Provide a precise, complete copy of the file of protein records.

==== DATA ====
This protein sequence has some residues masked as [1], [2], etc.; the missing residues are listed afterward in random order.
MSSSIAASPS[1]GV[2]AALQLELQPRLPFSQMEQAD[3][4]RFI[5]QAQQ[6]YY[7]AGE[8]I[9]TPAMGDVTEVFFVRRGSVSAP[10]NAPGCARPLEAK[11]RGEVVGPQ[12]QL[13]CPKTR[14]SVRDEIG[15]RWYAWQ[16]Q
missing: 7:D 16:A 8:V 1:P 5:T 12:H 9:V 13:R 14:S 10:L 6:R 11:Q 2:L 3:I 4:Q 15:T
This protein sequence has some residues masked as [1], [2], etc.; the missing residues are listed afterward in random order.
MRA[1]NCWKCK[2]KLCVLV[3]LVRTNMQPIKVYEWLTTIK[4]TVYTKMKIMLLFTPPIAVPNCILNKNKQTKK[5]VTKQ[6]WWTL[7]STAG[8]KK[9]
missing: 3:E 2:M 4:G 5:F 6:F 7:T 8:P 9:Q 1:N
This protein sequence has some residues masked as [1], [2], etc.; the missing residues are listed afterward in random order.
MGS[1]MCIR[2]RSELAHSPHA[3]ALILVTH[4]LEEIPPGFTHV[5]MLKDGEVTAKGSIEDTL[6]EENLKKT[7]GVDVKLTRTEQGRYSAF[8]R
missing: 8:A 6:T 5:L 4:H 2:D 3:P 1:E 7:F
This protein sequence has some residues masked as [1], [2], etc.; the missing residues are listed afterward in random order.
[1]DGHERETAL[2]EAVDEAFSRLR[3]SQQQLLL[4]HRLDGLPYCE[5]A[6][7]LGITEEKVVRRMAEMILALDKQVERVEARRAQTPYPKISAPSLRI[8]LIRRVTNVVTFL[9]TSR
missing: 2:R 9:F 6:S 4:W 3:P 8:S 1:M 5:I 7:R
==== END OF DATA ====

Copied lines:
This protein sequence has some residues masked as [1], [2], etc.; the missing residues are listed afterward in random order.
MSSSIAASPS[1]GV[2]AALQLELQPRLPFSQMEQAD[3][4]RFI[5]QAQQ[6]YY[7]AGE[8]I[9]TPAMGDVTEVFFVRRGSVSAP[10]NAPGCARPLEAK[11]RGEVVGPQ[12]QL[13]CPKTR[14]SVRDEIG[15]RWYAWQ[16]Q
missing: 7:D 16:A 8:V 1:P 5:T 12:H 9:V 13:R 14:S 10:L 6:R 11:Q 2:L 3:I 4:Q 15:T
This protein sequence has some residues masked as [1], [2], etc.; the missing residues are listed afterward in random order.
MRA[1]NCWKCK[2]KLCVLV[3]LVRTNMQPIKVYEWLTTIK[4]TVYTKMKIMLLFTPPIAVPNCILNKNKQTKK[5]VTKQ[6]WWTL[7]STAG[8]KK[9]
missing: 3:E 2:M 4:G 5:F 6:F 7:T 8:P 9:Q 1:N
This protein sequence has some residues masked as [1], [2], etc.; the missing residues are listed afterward in random order.
MGS[1]MCIR[2]RSELAHSPHA[3]ALILVTH[4]LEEIPPGFTHV[5]MLKDGEVTAKGSIEDTL[6]EENLKKT[7]GVDVKLTRTEQGRYSAF[8]R
missing: 8:A 6:T 5:L 4:H 2:D 3:P 1:E 7:F
This protein sequence has some residues masked as [1], [2], etc.; the missing residues are listed afterward in random order.
[1]DGHERETAL[2]EAVDEAFSRLR[3]SQQQLLL[4]HRLDGLPYCE[5]A[6][7]LGITEEKVVRRMAEMILALDKQVERVEARRAQTPYPKISAPSLRI[8]LIRRVTNVVTFL[9]TSR
missing: 2:R 9:F 6:S 4:W 3:P 8:S 1:M 5:I 7:R